Essays in MacroeconomicsPublic Deposited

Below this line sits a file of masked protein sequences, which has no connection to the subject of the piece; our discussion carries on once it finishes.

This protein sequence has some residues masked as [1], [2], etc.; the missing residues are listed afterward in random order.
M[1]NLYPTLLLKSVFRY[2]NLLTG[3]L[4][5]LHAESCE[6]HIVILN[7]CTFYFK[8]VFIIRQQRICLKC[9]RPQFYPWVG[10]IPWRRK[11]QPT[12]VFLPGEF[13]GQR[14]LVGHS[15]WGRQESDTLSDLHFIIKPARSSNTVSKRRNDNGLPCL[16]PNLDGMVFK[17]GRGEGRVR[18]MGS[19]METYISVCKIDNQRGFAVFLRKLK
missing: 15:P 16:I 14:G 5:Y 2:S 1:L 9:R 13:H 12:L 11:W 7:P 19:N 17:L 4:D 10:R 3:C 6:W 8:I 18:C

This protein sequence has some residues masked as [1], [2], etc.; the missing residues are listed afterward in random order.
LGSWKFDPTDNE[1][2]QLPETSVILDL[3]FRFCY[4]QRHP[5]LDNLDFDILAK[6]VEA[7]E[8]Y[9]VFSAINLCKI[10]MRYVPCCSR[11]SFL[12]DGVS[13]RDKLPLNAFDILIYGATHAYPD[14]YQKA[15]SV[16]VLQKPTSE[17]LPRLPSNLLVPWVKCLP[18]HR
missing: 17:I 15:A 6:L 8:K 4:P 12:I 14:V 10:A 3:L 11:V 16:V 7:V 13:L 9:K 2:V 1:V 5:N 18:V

The goal of this dissertation is to improve our understanding of the driving forces behind short-term movements in important aggregate variables such as exports, imports, the trade balance, output, investment, and employment. The first chapter contrasts the cyclical behavior of the trade balance and trade flows in a group of emerging and a group of developed economies. I find that: (i) unlike developed open economies, emerging economies import a substantial part of their equipment and export few or only a selective set of capital goods, (ii) capital good imports display large procyclical business cycle swings, and (iii) unlike developed countries, exports are acyclical in emerging economies. Previous work has shown that emerging economy business cycles are also characterized by strongly countercyclical trade balances, countercyclical real interest rates, and real interest rates that are negatively correlated with future output. I present a small open economy business cycle model that is consistent with these empirical regularities. The key model feature is a two-sector set-up that incorporates the stylized facts that emerging economies import capital goods and exports are acyclical. The second chapter of the dissertation examines the statistical properties of aggregate job and worker flows variables and asks how different kind of shocks (such as technology, monetary and demand shocks) affect the job finding probability of an unemployed person, the job separation probability of an employed person and the number of jobs created and destroyed in a given quarter. We identify the demand and supply shocks by restricting the short-run responses of output and the price level. On the demand side we disentangle a monetary and non-monetary shock by restricting the response of the interest rate. The responses of labor market variables are similar across shocks: expansionary shocks increase job creation, the hiring rate, vacancies, and hours. They decrease job destruction and the separation rate. Supply shocks have more persistent effects than demand shocks. Demand and supply shocks are equally important in driving business cycle fluctuations of labor market variables. Our findings for demand shocks are robust to alternative identification schemes involving the response of labor productivity at different horizons and an alternative specification of the VAR. However, supply shocks identified by restricting the medium-run or long-run response of labor productivity do not have a clear cut response on the labor market variables.